PPG Insights

Quarter 2 2020 Market Overview It Was The Worst of Times, It Was The Best of Times

We hope that this letter finds you safe and healthy during these unprecedented times. We are deeply heartened by the renewed optimism we are seeing both socially and economically. Our front-line health care workers have risen to this incredible challenge and we are so proud of them. We truly hope this progress continues and we are able to see your smiling faces in the office soon.

Markets were able to show a similar resilience and staged a major recovery in the second quarter. After seeing the worst first quarter of performance in the history of the S&P 500, the second quarter was the best second quarter since 1938. As of 6/30, the S&P 500 is down a mere 3.1%, a far cry from -19.6% we saw in the first quarter of this year. Economic reopenings across the United States and the rest of the world, hopes for a COVID-19 vaccine, and continued stimulus from global central banks, including the Federal Reserve continue to give markets confidence we are making solid and sustainable progress.

The end of the first quarter marked the lows for markets so far in 2020 as new coronavirus cases in the U.S. began to peak in mid-April thanks to the historic economic shutdown. That peak and initial decline in new COVID-19 cases throughout April gave investors and markets hope that the economic shutdown would not last into the summer and the S&P 500 rallied materially as a result, gaining over 12% in April.

The rebound continued in May, as the spread of the coronavirus continued to slow, paving the way for economic reopenings in the U.S and abroad. By the end of May, all 50 states had at least partially reopened their economies which led to a stronger-than-expected economic recovery. Meanwhile, markets were supported by continued economic stimulus from both the Federal government, via unemployment checks and “PPP loans” to businesses, and the Federal Reserve, via bond purchases. The S&P 500 rallied more than 4% in May, while the Nasdaq Composite turned positive for 2020—a development that seemed almost impossible during the depths of the March declines.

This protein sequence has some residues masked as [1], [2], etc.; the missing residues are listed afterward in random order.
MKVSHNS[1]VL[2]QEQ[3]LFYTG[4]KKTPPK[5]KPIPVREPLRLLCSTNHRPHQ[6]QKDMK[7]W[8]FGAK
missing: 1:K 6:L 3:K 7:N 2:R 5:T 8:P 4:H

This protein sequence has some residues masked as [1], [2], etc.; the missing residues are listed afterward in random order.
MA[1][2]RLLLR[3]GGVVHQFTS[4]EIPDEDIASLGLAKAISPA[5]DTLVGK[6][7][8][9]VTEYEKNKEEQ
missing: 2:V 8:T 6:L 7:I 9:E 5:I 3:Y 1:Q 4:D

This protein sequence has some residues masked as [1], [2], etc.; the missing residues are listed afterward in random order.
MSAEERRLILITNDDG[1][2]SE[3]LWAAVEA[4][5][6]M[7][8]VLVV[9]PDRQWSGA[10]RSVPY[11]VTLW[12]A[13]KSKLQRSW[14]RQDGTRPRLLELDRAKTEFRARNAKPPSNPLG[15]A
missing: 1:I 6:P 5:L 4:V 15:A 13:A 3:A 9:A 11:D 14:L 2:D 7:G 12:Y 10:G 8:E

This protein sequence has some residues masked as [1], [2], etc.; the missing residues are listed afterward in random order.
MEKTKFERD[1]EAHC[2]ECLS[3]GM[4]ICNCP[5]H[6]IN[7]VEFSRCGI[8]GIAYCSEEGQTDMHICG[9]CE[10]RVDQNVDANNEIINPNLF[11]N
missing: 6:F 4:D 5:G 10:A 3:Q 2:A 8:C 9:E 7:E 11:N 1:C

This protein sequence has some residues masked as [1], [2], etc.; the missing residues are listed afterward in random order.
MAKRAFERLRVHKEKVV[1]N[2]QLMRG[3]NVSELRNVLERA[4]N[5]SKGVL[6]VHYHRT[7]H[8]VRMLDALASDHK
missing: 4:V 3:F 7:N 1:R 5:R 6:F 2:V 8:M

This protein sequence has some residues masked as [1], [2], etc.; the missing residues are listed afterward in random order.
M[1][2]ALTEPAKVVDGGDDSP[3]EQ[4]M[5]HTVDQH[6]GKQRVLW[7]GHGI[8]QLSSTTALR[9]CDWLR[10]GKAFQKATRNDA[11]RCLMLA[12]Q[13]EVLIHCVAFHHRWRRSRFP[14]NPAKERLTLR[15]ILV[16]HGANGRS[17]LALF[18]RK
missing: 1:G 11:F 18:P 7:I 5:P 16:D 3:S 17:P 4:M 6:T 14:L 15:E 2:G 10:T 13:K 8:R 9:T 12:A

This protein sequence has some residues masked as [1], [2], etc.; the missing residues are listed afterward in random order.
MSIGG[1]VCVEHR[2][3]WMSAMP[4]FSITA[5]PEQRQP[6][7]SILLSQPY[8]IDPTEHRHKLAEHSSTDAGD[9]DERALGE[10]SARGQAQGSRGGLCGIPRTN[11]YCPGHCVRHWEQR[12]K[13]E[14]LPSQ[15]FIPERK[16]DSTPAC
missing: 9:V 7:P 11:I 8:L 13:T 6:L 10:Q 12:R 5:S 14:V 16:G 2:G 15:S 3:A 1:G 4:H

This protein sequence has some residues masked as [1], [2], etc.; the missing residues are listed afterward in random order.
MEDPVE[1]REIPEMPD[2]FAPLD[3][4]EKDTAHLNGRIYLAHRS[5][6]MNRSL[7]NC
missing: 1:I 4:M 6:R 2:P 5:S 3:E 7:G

This rally took a bit of a breather in June as we saw cases pick up in a certain parts of the country. Some states, including Florida, Texas, Arizona and California saw coronavirus cases begin to increase mid-month, and as a result, volatility edged higher into the end of June. The market reaction was muted compared to the volatility in February and March as the increased case count has not put extreme stress on various state healthcare systems.

Looking forward, as we begin a new quarter and the second half of 2020, the macroeconomic outlook has improved substantially since March, and stocks have responded accordingly with a very strong rally off the March lows. But the last two weeks of June were a reminder that much uncertainty remains, and during the next several months we will learn whether the coronavirus outbreak will peak, and if the economic recovery we’ve seen since April can continue. Those factors, along with the increasing influence of politics given the November election, will impact markets in the months ahead.

So, as we start the second half of the year, there’s been a lot of progress on the economic and biological fronts, but a lot of uncertainty still remains. However, we can take comfort in the fact that there are still many tailwinds on these markets, including historic support and stimulus not only from the Federal Reserve, but also from every major global central bank. Additionally, global governments are stimulating their economies in ways that haven’t been seen since the end of World War II, and the global medical community is united in a historic effort to produce a vaccine for COVID-19.